Google Maps unveils new, AI-powered navigation tools
Google Maps users planning journeys in several major cities will soon be able to see an AI-powered preview of their driving, walking, or cycling route.
The new feature, which expands on Google Maps’ existing 3D immersive views of neighborhoods, landmarks, and businesses, will enable users to familiarize themselves with travel routes, including features like bike paths, and see a 3D preview of expected traffic and weather. That, says Chris Phillips, VP and general manager for Google’s Geo team, will let travelers better plan for their upcoming journeys.
“You can familiarize yourself—like, what’s the bike path like,” he says, speaking in a Google press event Wednesday. “If you understand it’s going to rain, maybe you go now.”
Immersive route planning, which will be rolled out starting this week in cities including New York, London, Paris, San Francisco, and Las Vegas, is just one of several AI-powered Maps features the company is adding or expanding. “AI has really supercharged the way we map,” says Phillips.
Google Maps’ search function is also getting an AI enhancement, with the company harnessing computer vision to find matches for queries based on images uploaded to Maps as well as text reviews and descriptions.
For instance, says Miriam Daniel, VP and GM for Google Maps, a search for “animal latte art” could pull up nearby coffee shops where users have uploaded photos of creatively decorated beverages. Maps is also adding enhanced support for broader queries, like “things to do” or “restaurants,” organizing search results into categories, like “art exhibitions” and “anime” for users looking for activities in Tokyo, she says.
Users looking for information about amenities in their immediate vicinity will also soon be able to use the augmented reality feature called Lens in Maps, previously known as Search with Live View, in more cities, including Austin, Las Vegas, Rome, Taipei, and Chicago. The feature lets users point their iOS or Android cameras at a building or other site to learn about businesses, restrooms, ATMs, and other useful facilities there.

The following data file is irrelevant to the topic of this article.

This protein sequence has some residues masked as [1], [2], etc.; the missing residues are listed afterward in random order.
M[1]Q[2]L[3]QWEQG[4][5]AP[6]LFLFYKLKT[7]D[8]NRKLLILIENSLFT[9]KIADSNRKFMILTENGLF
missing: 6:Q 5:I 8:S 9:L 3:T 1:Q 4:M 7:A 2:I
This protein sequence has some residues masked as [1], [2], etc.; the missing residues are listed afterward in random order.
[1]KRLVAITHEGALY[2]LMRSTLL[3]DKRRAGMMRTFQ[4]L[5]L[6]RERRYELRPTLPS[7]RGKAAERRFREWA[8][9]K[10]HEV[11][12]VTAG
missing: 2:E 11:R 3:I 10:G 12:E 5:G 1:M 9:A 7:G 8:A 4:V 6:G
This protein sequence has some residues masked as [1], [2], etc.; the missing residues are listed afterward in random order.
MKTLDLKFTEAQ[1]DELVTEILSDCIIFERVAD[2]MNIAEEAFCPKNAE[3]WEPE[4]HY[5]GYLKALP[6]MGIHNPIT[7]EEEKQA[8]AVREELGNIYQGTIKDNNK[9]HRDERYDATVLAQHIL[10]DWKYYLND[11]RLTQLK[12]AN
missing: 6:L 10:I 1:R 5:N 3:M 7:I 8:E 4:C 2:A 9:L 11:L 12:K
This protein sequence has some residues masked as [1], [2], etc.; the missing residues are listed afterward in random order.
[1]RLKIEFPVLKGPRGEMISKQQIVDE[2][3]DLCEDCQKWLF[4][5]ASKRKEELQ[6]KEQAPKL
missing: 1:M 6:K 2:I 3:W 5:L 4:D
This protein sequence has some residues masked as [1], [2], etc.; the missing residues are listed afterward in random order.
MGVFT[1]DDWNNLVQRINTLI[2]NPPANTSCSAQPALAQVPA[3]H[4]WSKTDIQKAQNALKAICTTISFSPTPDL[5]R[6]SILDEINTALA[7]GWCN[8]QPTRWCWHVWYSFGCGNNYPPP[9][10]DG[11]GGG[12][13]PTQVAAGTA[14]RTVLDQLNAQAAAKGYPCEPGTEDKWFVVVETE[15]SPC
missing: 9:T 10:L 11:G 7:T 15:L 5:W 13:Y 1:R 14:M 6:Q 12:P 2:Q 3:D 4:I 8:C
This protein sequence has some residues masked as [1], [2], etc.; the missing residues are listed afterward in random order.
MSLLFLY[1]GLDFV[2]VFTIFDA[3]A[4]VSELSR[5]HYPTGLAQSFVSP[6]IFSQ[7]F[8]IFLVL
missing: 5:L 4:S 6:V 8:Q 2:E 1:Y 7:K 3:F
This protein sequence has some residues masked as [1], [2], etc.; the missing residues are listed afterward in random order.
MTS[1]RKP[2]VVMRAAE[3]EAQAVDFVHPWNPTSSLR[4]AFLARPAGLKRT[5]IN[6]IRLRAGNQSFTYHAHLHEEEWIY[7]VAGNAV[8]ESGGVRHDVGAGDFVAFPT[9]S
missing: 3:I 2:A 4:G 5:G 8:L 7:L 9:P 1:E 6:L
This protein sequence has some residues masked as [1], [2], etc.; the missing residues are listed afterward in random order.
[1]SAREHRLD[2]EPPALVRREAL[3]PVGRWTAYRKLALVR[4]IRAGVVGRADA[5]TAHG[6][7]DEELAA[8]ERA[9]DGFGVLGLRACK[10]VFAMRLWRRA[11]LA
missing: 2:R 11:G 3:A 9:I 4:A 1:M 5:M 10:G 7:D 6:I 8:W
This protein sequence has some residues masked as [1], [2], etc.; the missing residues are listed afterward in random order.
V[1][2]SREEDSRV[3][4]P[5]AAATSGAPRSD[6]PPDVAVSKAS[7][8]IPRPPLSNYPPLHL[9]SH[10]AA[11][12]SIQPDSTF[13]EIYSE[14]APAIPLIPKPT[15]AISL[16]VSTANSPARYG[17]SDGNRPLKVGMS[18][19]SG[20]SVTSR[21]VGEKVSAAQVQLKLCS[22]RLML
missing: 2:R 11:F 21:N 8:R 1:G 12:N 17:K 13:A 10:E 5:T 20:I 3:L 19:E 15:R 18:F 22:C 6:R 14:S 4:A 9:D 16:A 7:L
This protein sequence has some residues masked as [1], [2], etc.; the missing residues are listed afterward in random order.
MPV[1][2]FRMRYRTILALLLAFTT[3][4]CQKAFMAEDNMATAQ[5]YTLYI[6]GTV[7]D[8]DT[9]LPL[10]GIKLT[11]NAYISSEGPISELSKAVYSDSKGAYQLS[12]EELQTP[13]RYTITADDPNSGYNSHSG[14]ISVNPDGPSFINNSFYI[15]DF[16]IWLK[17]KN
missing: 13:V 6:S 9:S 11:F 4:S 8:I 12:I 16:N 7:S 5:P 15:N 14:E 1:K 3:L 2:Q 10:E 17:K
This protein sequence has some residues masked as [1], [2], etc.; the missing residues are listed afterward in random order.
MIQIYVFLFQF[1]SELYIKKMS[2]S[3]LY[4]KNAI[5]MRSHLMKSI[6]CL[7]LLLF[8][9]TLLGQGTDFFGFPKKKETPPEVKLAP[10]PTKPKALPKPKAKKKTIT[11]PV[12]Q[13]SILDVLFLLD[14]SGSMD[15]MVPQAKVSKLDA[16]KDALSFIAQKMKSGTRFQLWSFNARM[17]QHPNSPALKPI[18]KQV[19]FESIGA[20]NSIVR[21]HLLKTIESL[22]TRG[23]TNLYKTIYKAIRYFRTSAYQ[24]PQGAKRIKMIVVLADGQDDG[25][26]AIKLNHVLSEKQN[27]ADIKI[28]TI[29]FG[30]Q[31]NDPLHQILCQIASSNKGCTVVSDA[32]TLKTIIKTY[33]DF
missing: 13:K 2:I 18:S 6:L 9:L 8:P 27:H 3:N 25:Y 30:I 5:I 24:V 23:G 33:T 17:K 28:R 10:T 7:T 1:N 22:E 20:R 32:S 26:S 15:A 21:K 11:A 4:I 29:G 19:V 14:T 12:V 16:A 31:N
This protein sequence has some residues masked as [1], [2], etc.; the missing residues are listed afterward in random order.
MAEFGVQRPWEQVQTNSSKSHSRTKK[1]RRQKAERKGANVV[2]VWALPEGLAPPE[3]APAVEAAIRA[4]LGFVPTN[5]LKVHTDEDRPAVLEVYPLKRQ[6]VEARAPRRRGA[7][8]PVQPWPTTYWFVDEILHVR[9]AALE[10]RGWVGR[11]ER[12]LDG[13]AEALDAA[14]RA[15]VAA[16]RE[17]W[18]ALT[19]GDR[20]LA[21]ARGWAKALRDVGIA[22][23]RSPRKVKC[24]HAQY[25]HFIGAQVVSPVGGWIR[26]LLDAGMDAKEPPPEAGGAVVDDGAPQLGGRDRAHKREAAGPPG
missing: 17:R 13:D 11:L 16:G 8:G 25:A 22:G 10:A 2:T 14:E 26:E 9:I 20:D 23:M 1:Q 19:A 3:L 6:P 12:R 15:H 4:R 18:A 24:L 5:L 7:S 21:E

People using Google Maps in the car in the US, Canada, and several other countries will also see more detailed information on many drives within the next few months: The app is providing more detailed images of buildings along the route, as well as enhanced information about highway lane changes and exits to avoid last-minute navigational surprises.
Electric car drivers will also soon find more detail about chargers near them, including information about charging speed, plug type, and when the charger was last used, which Phillips says can help people avoid visiting chargers that are out of order.
Google Maps is also continuing to add information about fuel-efficient routes, as well as features like HOV lanes, in new locations. In general, Phillips says, Google Maps sees 50 million updates every day, thanks in part to a network of 300 million users who contribute information to the platform.
“We like to talk about the map as always alive,” he says. “Think of it as always changing.”